versity after service in the Marines hands of the Buckeyes, 57-40, as Arn-
to treat the fans to several commend- old "Stilts" Risen poured 15 points1
able performances on the cinders. through the hoop for OSU.,
Charles Fonville, outstanding fresh- Illinois came next. In a sensation-
man shot putter, cracked Bill Wat- al contest, Glenn Selbo dropped in a
son's first-year record in this eventast-mnte, lso rogedMichi-
heaving the iron ball 50 ft. 10 in., to last-minute foul shot to give Michi-
establish himself as a definite threat gan its first Big Ten win and an up-
to the world :tandards in years to set over the Illini, 49-48.
come. Spartans Even Scoret

CHUCK FONVILLE -- Freshman
shot putter and discus thrower,
who smashed all shot put records
for Conference first-year men with
a 52 ft. 6 5-8 in. heave.
the Illini more than doubled the
score on Ohio State, piling up 66%
points. The Buckeyes snatched sec-
ond plate from Michigan by 612
points, repeating their previous dual
meet victory over the Wolverines.
Turn in Best Performanres
Despite their defeat Coach Ken
Doherty's thinclads turned in some
of their best performances of the
season. Val Johnson was clocked in
21.5 for the 220, to give Michigan
fourth place points in this event.
Two-miler Ed Johnson stuck close
to the leaders during the eight-lap
grind over a sloppy track to garner

BILL COURTRIGHT

another fourth place for the Wol-
verines.
Michigan's mile relay team of Val
Johnson. Bill Haidler, Hap Coleman
and Hugh Short turned in its best
time of the year at the Conference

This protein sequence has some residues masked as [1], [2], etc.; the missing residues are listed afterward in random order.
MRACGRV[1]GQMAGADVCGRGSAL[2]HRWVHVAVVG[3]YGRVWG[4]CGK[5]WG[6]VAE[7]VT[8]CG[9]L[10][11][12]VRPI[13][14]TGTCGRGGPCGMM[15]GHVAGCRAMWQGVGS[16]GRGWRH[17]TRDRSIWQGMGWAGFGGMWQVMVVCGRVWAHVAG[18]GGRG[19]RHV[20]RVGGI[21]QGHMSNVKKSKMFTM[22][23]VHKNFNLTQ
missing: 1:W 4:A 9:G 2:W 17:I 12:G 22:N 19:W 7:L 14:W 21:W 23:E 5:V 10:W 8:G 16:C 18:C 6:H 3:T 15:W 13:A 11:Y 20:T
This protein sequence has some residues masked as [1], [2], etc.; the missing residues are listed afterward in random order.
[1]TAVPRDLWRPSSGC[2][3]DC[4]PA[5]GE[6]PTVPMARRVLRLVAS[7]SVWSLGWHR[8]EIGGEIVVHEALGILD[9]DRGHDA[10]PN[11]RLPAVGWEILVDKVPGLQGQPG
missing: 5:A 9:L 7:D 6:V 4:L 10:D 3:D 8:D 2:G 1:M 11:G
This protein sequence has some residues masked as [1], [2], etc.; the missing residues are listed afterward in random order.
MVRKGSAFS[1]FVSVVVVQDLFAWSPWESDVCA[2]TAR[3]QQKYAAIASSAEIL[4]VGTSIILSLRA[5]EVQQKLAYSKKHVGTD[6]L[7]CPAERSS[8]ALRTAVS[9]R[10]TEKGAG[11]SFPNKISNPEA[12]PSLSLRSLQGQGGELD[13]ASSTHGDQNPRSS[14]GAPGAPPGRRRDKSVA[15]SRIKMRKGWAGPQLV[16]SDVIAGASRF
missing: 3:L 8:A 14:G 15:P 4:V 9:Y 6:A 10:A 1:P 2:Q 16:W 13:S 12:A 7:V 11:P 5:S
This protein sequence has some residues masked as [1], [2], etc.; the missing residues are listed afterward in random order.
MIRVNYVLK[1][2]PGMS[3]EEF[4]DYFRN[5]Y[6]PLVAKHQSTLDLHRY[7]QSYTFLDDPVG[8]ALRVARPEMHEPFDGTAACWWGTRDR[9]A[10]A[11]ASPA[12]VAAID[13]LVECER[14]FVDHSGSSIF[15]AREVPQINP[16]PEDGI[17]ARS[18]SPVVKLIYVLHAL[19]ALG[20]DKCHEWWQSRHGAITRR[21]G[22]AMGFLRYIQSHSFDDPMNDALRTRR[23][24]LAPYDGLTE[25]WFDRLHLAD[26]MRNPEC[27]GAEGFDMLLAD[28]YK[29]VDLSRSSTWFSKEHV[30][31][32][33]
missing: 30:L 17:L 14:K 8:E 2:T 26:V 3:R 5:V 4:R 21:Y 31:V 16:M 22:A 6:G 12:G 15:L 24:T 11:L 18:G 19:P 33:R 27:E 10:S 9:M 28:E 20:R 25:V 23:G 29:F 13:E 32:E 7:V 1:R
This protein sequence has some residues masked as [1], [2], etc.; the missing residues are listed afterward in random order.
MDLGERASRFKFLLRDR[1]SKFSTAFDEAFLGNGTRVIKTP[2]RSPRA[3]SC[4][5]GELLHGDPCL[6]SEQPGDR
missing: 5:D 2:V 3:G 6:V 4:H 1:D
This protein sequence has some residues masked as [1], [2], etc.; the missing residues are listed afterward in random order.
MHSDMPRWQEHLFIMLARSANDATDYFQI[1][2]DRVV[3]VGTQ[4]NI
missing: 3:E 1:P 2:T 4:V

meet. nosing out Ohio State for sec-
ond place in 3:15.7, the fastest time
recorded by a Wolverine quartet since
1939.
Charles Fonville and George Os-
troot entered the scoring column
for Michigan by taking secondband
fifth in the shot put and grabbing
third and fourth in the discus throw.
Fonville's 147 ft. 7 in. throw breaking
the freshman discus record formerly
hcid by Bill Watson.
Return to Pre-War Standards
The times turned in during the
outdoor meets this year show that
track competition is returning to its
pre-war standards. Although finding
itself on the short end of an 80-42
score in its dual meet with Illinois,
the Michigan thinclads recorded some
of their best performances of the
season. Fonville broke the fresh-
iman shot put record for the third
time this year with a heave of 52
ft. 6% in., while Ostroot got off the
best toss of his collegiate career, 49
ft. 334in.
Bob Harris came through with a
leap of 6 ft. 4 in. in the high jump,
which he was unable to duplicate
again during the season. Although
trailing McKenley across the finish
line in the 440, Wolverines Short
and Coleman were clocked in 47.6
and 47.7, two of the fastest quarters
ever turned in by Maize and Blue
thinclads.
Defeat Purdue, Notre Dame
In its three other dual meets of the
outdoor campaign, Michigan's track
squad swept to impressive victories
over Purdue and Notre Dame, but
was upset by a fast-improving Ohio
State squad 67-55. Although hamp-
ered by rain and a soggy track, as in
every other meet of the season, Herb
Barten cracked his fourth freshman
record of the year in the meet with
the Buckeyes, being clocked in 1:56.5
for the 880.
Although they were unable to bring
back four titles from the Penn Re-
lays as they did in 1945, the Michigan
thinclads took third in the mile re-
lay, fourth in the two-mile relay,
fifth in the sprint medley relay and
Ostroot captured second place in the
discus throw.

wtmmers Play 'SecoiuI Fivule
To Ohios State its Big Te,i , 1NCAA 1

Frosh-Studded Team
Gains Winning Record
By CLARK BAKER
Daily Sports Editor
"Playing second fiddle" was the,
role of Michigan's swimming team
during the 1945-6 season as the Wol-
verines wound up snapping at Ohio
State's heels in dual competition and
at the Conference and NCAA meets.
With a well-balanced lineup studd-